Between a seemingly unending pandemic, inflation, public safety issues and general weariness, sometimes it seems like the stereotype of “Seattle nice” is being replaced with exasperation.

Nowhere is that seen more than in our attitudes toward homelessness.

Displacement in the form of housing sweeps of unsheltered people is back in force, after a pandemic hiatus and a change in city leadership. And in 2021, Seattle elected a city attorney that promised to get tougher on crime after a period of trying to rethink our approach to public safety following the racial justice uprisings of 2020.

Some TV media have made a cottage industry of sensationalizing and dehumanizing people experiencing homelessness, contributing to the hardening of hearts.

But the uncomfortable truth is that as much as we want there to be simple solutions and clear-cut villains and heroes, the problem of homelessness has many root causes, many different symptoms and requires an ability to embrace nuance, human agency and, yes, compassion.

I wanted to better understand what people with lived experience and who are working on the ground think is most needed. So I spoke with two of the four co-directors of the King County Regional Homelessness Authority’s Systems Advocate Peer Navigation team last week. 


Systems Advocates work with up to 15 unhoused clients, helping them navigate often complex systems as well as identifying systemic areas for improvement. About 30 advocates are being hired to initially work with hundreds of people in the downtown area. As journalist Erica C. Barnett wrote in Publicola in February, there are still unanswered questions about how the public-private partnership paying for the program will be sustained when the initial $10 million runs out, or where people will be navigated to, if more housing isn’t created.

Co-director Zaneta Reid said the vision is to connect each unhoused person to one navigator, who will “walk alongside” as a person goes through the system and ultimately help them learn how to navigate it themselves. This approach is in contrast, Reid said, to a process where a person is handed off from one person to another.

Reid said the oft-heard perception that there is an abundance of shelter available, but people just don’t want to take it, is overly simplistic. 

Reid said there are a multitude of reasons why a particular type of housing might not be viable for a person. Mental health issues that are exacerbated by a shelter environment, or fear of violence, or separation from a partner or pet are some of the barriers, Reid said.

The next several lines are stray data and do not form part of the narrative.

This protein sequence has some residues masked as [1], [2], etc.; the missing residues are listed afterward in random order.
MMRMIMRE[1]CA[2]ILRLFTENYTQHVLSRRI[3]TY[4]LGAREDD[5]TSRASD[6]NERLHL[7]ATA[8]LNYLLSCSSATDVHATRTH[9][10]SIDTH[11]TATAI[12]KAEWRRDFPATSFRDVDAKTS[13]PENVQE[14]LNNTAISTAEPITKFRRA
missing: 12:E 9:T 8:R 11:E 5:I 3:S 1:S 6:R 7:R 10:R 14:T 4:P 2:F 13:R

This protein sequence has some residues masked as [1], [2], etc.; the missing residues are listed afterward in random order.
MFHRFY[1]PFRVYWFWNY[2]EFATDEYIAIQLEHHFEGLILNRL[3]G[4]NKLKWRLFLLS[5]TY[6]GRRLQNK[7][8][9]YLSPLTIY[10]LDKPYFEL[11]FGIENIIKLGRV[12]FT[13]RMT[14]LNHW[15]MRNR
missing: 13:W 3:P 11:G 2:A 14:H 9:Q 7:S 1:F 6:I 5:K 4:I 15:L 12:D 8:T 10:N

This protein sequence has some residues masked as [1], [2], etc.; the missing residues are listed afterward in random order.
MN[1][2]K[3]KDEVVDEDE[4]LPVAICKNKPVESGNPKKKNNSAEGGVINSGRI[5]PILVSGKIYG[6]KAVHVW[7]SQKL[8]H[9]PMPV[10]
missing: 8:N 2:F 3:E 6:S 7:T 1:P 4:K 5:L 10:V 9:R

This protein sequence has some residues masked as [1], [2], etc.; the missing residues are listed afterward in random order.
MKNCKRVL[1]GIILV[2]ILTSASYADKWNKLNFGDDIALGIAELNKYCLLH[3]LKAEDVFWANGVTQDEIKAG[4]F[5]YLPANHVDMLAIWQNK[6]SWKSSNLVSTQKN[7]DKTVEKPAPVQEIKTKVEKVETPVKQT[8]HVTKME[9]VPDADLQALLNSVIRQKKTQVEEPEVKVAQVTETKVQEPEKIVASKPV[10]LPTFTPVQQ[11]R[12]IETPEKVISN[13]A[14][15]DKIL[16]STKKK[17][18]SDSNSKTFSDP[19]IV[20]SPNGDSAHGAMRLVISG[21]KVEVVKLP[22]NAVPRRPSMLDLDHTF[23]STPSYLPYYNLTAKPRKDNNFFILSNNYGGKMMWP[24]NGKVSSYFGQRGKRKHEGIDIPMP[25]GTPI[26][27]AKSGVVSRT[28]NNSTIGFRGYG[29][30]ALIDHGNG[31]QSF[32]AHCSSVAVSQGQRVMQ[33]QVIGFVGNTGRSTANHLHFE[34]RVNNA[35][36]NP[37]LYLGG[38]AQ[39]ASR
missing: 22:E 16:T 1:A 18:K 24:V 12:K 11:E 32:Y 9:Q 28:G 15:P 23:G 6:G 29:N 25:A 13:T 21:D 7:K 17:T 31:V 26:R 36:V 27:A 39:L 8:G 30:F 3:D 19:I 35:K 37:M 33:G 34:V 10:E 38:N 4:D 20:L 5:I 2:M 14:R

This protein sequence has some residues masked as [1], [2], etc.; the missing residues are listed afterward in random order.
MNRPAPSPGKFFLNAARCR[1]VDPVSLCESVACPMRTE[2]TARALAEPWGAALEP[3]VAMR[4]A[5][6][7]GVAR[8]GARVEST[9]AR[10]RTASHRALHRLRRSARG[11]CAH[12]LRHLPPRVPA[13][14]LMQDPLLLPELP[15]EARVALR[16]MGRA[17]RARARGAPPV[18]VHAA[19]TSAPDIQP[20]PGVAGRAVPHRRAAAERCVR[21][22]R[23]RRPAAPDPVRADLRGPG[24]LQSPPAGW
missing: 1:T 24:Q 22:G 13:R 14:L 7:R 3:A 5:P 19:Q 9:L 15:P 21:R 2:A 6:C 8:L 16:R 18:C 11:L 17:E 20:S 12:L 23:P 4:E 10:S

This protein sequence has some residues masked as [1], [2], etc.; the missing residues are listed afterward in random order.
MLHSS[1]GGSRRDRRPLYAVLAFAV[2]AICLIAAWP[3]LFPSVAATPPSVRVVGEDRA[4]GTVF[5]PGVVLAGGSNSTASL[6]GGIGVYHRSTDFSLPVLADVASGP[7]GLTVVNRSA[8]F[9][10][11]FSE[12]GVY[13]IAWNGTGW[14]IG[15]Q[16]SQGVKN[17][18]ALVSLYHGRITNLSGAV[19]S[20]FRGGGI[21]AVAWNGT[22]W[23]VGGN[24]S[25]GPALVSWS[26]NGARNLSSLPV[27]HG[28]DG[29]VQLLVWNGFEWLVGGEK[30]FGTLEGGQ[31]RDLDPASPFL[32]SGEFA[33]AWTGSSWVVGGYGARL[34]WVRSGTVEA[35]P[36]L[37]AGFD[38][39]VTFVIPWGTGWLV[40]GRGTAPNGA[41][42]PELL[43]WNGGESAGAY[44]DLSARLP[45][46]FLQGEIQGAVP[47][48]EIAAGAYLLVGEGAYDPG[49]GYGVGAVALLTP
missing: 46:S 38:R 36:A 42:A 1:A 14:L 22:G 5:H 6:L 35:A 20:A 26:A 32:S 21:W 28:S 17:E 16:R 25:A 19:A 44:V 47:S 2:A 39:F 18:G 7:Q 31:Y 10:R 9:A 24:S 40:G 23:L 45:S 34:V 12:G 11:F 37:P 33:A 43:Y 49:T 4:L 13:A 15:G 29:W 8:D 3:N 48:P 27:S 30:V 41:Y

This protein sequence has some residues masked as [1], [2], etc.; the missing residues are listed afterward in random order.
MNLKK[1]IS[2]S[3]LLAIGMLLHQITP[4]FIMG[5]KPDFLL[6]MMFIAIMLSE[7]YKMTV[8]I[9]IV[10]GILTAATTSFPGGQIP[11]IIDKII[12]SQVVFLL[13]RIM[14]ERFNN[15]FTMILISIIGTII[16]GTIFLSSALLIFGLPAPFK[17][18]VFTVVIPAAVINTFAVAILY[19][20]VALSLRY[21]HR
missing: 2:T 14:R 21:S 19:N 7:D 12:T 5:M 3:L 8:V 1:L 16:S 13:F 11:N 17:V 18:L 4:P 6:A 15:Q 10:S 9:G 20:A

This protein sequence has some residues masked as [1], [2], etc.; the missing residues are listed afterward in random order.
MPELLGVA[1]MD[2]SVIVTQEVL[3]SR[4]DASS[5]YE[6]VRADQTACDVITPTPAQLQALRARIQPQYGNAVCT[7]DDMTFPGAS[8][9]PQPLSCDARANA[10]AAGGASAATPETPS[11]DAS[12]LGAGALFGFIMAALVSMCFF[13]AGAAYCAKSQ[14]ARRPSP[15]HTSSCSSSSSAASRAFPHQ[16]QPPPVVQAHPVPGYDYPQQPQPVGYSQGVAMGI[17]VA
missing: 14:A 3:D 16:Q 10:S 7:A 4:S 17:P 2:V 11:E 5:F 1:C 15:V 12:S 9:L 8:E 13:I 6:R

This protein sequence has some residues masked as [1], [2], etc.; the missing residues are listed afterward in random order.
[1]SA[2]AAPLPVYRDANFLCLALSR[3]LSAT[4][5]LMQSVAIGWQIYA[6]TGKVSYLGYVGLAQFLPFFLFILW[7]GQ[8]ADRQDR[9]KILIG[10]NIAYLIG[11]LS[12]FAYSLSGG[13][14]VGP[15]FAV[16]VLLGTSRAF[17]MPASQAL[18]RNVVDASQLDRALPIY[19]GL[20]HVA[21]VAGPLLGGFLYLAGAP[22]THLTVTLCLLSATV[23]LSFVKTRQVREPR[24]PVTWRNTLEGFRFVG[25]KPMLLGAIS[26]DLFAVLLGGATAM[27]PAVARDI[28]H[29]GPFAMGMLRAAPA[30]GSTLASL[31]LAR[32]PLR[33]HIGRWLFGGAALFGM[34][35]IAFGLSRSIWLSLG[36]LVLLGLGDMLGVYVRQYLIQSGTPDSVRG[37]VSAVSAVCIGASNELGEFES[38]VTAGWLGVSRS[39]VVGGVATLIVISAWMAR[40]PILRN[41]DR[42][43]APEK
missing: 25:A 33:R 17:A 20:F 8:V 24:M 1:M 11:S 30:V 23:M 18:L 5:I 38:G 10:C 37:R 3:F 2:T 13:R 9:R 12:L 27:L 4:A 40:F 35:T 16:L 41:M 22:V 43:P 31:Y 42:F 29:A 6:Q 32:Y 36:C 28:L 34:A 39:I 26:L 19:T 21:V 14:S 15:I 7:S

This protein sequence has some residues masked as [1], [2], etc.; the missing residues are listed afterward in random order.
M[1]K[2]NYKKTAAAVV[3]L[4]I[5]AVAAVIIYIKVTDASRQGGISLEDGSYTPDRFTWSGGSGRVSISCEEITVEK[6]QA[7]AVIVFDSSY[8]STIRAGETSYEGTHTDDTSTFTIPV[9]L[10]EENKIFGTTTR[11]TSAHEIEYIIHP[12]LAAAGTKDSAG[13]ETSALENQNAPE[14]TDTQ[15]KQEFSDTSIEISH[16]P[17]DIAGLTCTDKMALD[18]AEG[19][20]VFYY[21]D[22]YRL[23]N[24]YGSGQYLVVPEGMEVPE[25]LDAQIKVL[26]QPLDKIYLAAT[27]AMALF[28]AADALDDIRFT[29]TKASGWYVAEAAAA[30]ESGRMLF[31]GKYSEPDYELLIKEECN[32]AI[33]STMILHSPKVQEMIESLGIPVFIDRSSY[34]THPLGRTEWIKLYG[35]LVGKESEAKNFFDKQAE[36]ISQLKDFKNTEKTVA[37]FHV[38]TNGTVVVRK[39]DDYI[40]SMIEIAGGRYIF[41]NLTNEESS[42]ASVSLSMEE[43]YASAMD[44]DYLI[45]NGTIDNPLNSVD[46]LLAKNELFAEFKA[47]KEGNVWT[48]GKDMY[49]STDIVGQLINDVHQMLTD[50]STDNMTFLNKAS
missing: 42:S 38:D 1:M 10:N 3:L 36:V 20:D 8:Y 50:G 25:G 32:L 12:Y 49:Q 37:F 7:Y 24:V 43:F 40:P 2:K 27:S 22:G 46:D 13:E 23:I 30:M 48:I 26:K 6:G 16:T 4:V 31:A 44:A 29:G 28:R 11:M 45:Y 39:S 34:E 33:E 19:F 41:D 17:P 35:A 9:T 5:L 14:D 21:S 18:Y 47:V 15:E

In the current system, Reid said, “We’re not asking people, ‘Where would you feel safe other than here?’ We’re saying, ‘This is what I have for you, and I’m going to take the only home that you’ve known for the last however long it is from you.’ We’re not giving options where people would still feel safe to go to.”

The consequence is that even if you try to “sweep” people away, they will return to the place they have a community and feel safe, Reid said.


“I’ve watched one of my women who suffers from mental health issues be swept five times in the downtown corridor already,” Reid said. “And she’s still down here, you’re just sweeping them from place to place because they don’t want to leave their community.”

Another program co-director, Joe Conniff, said getting the wider public to support agency and self-determination for unhoused people is critical to making change. “How do we build that culture into our community as a whole to be on board to support voice and choice of what our unhoused neighbors need?” Conniff asked.

Conniff said we do a good job of focusing on the symptoms of homelessness but much less on the causes. “I could say from my own experiences, my substance use was exacerbated when I was experiencing homelessness, because it sure made it a lot easier to tolerate being in the elements,” he said. He said he had substance-use disorder before becoming homeless, but homelessness made the symptoms worse as the root causes remained.

Like many others, Conniff experienced homelessness in the Third and Pike corridor known as “The Blade.” He said he found community among others who were experiencing similar things.

“I think one of these primary drivers behind understanding what we’re competing with is we have to be able to re-create community or continue community for the people that are experiencing homelessness,” he said. “These are the people you care about. These are the people that care about you, when other folks in the community are not making eye contact with you.”

Asking people what housing would best support their connection to their communities would make a transition more viable.

Having someone be there and support her helped Reid go from surviving to thriving. She wants that for everyone.

“We are loving people back to life.”